The Immigrant Experience:
Students need little prior knowledge of immigration history to complete this exercise. They will first be introduced to Ellis Island and its functions, then will embark upon a more in-depth assessment of the role of immigration in American history.
- Learn about what immigrants to America during the late 19th and early 20th century had to undergo.
- Understand our country's historical ambivalence toward immigrants and immigration in general.
- America has been described as a "nation of immigrants" because (except for those of Native American heritage), everybody came to this country from somewhere else. Research your own family and construct a family tree that traces your ancestry back to 1900 (or as far as you can). Did anyone in your family emigrate to America during the 20th century? If so, find out where they entered the country and what type or inspection or interview they had to undergo. How does their immigrant experience compare to the Ellis Island experience?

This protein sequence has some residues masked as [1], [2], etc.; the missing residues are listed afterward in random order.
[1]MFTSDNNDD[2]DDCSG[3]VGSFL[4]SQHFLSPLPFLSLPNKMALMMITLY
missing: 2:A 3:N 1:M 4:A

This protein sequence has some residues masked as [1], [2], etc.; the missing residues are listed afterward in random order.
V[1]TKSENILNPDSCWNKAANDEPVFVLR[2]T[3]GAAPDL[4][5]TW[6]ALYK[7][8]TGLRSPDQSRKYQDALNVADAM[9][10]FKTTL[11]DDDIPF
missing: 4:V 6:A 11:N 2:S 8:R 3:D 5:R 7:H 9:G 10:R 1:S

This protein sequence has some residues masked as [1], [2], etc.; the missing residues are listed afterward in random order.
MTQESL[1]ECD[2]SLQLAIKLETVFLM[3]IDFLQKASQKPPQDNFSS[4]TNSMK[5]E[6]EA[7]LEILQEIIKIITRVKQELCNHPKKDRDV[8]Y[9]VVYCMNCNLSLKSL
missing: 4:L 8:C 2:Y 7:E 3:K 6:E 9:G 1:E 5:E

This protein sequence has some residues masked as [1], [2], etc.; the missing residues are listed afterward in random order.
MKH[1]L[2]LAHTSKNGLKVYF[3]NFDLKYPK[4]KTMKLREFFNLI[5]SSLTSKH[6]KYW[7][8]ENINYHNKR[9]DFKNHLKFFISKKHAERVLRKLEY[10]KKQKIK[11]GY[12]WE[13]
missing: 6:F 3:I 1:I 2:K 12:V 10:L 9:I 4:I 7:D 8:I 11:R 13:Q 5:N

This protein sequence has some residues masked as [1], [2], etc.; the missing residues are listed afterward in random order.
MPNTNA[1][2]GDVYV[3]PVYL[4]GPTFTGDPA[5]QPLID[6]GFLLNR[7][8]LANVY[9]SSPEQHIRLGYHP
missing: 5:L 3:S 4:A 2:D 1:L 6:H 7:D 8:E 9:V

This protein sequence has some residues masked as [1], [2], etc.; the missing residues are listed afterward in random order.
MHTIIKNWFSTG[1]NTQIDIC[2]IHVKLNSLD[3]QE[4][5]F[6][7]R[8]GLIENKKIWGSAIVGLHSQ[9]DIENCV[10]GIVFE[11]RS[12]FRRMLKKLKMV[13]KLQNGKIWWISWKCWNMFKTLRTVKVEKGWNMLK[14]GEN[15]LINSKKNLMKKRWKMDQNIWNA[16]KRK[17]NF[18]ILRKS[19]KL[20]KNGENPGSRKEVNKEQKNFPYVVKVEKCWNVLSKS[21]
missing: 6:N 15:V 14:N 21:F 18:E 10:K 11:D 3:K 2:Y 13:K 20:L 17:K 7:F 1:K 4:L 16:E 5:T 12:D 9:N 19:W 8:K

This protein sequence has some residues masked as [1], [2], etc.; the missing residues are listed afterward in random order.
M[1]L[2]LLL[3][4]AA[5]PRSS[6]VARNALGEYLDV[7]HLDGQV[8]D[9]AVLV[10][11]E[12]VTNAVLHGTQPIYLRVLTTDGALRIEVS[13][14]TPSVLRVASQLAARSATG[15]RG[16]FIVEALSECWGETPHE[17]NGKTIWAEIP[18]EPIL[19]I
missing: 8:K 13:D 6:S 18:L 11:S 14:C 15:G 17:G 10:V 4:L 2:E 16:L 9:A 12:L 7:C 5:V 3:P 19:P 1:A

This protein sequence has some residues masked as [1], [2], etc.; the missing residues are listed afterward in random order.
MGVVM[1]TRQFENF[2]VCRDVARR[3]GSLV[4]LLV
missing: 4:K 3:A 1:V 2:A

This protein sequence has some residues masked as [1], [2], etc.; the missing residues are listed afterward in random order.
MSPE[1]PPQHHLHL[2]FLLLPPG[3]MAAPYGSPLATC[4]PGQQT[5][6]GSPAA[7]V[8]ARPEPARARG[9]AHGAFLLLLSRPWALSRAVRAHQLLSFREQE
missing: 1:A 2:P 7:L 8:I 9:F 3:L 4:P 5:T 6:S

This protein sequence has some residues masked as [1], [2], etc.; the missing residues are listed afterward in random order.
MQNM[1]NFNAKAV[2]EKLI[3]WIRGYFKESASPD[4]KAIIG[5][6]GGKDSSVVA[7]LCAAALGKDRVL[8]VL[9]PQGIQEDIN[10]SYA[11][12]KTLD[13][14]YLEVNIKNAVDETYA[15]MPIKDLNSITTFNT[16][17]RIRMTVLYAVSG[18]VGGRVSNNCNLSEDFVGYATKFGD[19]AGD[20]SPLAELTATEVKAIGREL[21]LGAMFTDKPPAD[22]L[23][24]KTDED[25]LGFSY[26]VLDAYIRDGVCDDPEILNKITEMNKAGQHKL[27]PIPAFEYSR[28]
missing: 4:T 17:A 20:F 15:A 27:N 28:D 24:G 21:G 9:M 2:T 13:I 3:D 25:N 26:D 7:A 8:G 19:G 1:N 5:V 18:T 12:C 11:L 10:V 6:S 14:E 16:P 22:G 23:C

- Research the Immigration Act of 1924, then write an essay in which you compare anti-immigrant sentiment at that time to the debates over illegal immigration taking place today: and answer this question: If America prides itself on being a "melting pot," then why throughout our country's history have so many people been opposed to allowing immigrants into the United States?